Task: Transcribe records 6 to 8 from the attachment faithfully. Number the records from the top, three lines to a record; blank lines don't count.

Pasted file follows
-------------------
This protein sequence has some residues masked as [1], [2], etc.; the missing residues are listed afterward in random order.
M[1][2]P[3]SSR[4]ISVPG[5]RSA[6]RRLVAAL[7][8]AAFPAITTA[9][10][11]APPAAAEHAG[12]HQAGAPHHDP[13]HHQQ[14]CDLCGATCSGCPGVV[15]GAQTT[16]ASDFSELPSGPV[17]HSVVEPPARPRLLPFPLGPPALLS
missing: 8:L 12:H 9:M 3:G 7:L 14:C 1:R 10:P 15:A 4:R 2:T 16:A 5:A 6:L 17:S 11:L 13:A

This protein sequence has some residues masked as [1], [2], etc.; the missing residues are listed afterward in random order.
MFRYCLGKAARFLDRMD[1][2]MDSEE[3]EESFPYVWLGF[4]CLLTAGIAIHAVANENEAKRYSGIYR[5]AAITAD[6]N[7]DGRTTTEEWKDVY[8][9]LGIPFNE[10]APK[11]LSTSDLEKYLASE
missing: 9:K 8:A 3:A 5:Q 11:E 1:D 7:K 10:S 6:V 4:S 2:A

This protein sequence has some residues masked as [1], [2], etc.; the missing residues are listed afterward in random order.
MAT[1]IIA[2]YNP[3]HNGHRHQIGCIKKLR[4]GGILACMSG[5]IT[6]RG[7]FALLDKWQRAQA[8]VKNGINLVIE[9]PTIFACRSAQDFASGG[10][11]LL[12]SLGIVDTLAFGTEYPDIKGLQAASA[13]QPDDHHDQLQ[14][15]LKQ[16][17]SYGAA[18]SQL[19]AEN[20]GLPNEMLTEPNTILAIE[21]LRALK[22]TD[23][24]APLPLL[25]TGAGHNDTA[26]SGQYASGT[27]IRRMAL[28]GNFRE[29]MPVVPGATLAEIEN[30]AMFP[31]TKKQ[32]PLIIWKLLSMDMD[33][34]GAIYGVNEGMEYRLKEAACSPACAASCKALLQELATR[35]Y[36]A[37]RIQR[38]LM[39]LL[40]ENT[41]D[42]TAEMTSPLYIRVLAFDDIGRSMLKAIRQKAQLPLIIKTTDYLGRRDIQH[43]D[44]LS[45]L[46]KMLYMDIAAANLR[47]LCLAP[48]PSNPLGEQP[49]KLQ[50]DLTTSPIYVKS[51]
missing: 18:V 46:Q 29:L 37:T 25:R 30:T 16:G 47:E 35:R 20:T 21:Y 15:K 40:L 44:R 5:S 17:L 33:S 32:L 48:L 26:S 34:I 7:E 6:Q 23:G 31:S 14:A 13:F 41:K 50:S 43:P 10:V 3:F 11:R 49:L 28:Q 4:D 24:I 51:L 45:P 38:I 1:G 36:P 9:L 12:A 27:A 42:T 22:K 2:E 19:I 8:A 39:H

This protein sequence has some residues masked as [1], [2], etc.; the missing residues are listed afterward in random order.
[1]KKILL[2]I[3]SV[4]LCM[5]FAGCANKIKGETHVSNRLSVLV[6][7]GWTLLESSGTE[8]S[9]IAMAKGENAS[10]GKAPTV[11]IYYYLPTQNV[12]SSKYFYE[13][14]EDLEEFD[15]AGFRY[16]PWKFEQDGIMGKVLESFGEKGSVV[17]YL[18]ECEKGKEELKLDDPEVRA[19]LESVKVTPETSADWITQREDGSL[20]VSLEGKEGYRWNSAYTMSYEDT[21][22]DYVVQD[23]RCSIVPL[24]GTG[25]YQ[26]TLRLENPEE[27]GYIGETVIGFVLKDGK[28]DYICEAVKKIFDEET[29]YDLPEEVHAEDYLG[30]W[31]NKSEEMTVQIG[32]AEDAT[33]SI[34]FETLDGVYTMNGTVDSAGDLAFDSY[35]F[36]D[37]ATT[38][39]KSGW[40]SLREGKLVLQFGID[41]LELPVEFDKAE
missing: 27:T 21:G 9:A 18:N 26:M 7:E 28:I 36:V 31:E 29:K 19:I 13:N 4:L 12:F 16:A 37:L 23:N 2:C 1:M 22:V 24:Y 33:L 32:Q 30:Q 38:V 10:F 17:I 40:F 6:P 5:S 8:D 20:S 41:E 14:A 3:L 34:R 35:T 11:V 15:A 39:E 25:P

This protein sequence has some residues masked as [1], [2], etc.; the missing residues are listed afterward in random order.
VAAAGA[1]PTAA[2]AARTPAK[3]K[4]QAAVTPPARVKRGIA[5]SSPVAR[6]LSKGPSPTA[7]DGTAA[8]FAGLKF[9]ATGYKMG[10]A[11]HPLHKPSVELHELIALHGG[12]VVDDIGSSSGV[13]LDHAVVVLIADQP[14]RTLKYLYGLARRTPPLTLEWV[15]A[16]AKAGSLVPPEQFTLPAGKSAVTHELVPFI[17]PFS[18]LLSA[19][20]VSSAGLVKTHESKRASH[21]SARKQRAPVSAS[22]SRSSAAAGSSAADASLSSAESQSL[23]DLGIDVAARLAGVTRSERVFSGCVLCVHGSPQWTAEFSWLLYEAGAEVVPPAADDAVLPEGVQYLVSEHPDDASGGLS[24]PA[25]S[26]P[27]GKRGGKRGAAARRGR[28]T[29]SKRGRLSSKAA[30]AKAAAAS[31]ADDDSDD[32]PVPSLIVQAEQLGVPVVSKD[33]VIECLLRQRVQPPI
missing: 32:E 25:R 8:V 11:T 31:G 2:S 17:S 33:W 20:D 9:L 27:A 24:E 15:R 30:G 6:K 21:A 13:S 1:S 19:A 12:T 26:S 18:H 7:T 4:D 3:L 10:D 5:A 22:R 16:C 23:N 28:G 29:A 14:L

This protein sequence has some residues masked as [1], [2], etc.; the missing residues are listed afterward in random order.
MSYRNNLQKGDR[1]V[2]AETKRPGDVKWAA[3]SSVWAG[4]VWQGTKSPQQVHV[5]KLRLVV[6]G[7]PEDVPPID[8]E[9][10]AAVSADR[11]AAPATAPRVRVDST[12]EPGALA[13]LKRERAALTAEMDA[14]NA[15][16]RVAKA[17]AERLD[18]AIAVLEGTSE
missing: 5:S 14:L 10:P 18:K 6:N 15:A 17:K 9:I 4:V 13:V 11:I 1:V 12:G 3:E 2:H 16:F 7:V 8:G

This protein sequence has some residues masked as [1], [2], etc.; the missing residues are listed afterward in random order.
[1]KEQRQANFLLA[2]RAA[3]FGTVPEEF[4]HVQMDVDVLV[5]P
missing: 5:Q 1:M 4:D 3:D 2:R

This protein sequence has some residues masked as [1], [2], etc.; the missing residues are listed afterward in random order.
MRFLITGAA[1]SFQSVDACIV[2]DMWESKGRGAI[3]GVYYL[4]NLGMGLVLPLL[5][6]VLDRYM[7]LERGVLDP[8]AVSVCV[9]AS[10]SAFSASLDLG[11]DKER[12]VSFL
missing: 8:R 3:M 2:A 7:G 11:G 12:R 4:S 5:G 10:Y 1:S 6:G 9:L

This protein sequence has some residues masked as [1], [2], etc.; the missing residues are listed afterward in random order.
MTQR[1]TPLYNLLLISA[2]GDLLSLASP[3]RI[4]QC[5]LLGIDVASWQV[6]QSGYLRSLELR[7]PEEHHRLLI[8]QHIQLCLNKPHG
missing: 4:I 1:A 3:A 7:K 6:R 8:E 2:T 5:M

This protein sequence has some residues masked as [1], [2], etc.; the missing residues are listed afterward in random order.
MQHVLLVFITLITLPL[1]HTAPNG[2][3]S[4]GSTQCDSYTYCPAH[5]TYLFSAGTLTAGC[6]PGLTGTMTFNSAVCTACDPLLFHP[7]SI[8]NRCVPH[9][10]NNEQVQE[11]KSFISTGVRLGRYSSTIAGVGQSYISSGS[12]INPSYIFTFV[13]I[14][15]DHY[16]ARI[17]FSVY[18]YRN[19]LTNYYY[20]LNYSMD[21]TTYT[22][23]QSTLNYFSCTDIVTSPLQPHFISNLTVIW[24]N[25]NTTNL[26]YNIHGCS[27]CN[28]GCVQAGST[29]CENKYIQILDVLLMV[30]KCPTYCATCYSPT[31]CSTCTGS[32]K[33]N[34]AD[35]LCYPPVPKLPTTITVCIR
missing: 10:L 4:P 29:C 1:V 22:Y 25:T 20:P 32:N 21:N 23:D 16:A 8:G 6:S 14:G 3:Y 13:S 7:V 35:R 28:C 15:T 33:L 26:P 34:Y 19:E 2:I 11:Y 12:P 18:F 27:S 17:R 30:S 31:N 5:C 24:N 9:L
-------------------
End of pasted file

This protein sequence has some residues masked as [1], [2], etc.; the missing residues are listed afterward in random order.
MSYRNNLQKGDR[1]V[2]AETKRPGDVKWAA[3]SSVWAG[4]VWQGTKSPQQVHV[5]KLRLVV[6]G[7]PEDVPPID[8]E[9][10]AAVSADR[11]AAPATAPRVRVDST[12]EPGALA[13]LKRERAALTAEMDA[14]NA[15][16]RVAKA[17]AERLD[18]AIAVLEGTSE
missing: 5:S 14:L 10:P 18:K 6:N 15:A 17:K 9:I 4:V 13:V 11:I 1:V 12:G 3:E 2:H 16:F 7:V 8:G

This protein sequence has some residues masked as [1], [2], etc.; the missing residues are listed afterward in random order.
[1]KEQRQANFLLA[2]RAA[3]FGTVPEEF[4]HVQMDVDVLV[5]P
missing: 5:Q 1:M 4:D 3:D 2:R

This protein sequence has some residues masked as [1], [2], etc.; the missing residues are listed afterward in random order.
MRFLITGAA[1]SFQSVDACIV[2]DMWESKGRGAI[3]GVYYL[4]NLGMGLVLPLL[5][6]VLDRYM[7]LERGVLDP[8]AVSVCV[9]AS[10]SAFSASLDLG[11]DKER[12]VSFL
missing: 8:R 3:M 2:A 7:G 11:G 12:R 4:S 5:G 10:Y 1:S 6:G 9:L